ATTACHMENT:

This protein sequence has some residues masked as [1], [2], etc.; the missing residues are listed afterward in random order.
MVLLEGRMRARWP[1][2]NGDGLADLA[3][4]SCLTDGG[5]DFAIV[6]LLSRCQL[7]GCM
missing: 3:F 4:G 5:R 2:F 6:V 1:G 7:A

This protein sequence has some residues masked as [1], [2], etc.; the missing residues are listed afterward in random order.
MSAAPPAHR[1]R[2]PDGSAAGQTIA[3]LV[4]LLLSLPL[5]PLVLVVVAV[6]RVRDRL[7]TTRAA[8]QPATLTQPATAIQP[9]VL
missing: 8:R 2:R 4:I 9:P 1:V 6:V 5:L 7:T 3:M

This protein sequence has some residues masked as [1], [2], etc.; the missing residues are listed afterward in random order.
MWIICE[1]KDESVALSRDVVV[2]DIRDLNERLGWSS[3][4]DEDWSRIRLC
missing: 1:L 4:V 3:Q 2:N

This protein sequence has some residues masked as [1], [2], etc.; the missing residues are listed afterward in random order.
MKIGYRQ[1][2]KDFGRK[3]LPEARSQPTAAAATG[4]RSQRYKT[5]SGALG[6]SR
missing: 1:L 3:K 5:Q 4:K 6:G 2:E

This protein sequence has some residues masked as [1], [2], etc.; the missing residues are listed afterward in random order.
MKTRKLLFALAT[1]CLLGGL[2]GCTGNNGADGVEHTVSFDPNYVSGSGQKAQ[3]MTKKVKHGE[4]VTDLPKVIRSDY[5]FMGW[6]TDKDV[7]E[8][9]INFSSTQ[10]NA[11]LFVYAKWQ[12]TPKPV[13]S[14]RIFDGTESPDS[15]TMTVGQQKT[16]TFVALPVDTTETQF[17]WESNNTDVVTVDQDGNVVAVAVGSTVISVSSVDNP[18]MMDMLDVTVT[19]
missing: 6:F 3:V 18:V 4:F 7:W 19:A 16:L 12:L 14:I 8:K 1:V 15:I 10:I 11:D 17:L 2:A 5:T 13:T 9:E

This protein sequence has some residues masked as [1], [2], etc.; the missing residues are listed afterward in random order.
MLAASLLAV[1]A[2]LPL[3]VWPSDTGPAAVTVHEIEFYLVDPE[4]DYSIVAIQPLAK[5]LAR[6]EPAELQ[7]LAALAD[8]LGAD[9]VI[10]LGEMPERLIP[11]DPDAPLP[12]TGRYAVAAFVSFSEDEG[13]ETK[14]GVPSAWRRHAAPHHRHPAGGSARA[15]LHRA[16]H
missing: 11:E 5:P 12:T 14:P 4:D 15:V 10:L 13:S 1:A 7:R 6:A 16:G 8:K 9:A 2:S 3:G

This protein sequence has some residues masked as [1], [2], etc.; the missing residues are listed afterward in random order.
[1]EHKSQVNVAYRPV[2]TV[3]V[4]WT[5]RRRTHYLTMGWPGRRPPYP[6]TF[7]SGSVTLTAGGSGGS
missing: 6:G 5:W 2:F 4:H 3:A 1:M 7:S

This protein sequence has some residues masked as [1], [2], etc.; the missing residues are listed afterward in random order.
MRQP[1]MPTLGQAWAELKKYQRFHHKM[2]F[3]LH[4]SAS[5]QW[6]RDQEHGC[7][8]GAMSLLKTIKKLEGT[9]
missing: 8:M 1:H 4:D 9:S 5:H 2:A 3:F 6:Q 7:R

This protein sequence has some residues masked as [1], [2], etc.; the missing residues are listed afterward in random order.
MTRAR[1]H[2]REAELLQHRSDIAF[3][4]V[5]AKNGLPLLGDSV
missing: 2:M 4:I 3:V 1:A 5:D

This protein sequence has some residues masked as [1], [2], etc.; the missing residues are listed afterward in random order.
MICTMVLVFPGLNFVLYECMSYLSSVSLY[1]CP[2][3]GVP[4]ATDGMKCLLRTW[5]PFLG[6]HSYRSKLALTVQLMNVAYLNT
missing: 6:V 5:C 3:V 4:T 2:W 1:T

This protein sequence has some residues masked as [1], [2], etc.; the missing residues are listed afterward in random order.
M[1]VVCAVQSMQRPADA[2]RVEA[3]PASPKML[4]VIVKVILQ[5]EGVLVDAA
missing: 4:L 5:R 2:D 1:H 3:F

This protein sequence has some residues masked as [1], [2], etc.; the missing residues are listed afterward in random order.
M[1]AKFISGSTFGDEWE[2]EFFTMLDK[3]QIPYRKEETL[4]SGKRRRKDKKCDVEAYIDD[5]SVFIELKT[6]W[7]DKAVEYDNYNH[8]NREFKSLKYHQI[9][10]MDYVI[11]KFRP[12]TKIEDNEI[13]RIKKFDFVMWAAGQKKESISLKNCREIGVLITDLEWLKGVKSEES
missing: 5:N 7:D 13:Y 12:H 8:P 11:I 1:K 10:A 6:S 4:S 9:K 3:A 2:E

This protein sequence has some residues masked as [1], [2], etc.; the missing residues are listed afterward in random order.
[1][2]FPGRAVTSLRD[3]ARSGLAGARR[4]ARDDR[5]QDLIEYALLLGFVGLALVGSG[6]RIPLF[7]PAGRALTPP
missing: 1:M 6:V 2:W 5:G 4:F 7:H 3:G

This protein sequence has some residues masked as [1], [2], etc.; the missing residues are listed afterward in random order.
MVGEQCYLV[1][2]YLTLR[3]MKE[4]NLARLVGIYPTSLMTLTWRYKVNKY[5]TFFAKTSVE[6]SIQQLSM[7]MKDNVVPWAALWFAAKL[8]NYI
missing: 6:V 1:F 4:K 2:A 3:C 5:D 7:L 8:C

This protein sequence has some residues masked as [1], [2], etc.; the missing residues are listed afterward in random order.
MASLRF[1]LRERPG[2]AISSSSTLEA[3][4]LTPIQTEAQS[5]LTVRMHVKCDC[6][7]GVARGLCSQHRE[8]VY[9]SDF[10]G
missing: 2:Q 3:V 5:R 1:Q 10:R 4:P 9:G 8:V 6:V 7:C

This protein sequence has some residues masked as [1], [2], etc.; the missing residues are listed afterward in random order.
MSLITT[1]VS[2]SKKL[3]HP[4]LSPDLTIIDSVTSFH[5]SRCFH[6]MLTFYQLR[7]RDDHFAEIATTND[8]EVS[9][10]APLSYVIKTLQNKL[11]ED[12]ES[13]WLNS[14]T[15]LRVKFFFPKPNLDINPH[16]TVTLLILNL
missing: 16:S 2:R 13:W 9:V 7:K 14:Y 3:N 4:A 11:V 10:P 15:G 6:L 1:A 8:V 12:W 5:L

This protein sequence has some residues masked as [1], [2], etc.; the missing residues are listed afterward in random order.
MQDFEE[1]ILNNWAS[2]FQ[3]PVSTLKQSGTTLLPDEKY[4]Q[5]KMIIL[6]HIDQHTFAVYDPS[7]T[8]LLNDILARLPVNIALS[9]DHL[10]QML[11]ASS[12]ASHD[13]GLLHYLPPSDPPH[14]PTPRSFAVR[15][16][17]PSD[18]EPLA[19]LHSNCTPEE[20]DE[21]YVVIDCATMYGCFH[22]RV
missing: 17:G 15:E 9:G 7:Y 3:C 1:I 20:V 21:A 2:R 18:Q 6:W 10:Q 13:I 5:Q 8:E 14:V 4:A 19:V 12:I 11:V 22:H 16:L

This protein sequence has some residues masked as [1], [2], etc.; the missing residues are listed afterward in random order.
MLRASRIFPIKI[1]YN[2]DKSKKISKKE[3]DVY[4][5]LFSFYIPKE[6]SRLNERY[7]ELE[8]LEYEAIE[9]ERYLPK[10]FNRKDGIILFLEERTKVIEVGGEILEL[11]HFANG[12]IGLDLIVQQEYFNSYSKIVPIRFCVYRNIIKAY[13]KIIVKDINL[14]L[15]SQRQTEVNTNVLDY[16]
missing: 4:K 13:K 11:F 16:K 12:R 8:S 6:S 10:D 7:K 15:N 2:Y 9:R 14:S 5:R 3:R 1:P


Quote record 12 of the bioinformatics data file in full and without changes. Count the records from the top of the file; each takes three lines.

This protein sequence has some residues masked as [1], [2], etc.; the missing residues are listed afterward in random order.
M[1]AKFISGSTFGDEWE[2]EFFTMLDK[3]QIPYRKEETL[4]SGKRRRKDKKCDVEAYIDD[5]SVFIELKT[6]W[7]DKAVEYDNYNH[8]NREFKSLKYHQI[9][10]MDYVI[11]KFRP[12]TKIEDNEI[13]RIKKFDFVMWAAGQKKESISLKNCREIGVLITDLEWLKGVKSEES
missing: 5:N 7:D 13:Y 12:H 8:P 11:I 1:K 10:A 6:S 4:S 9:K 3:A 2:E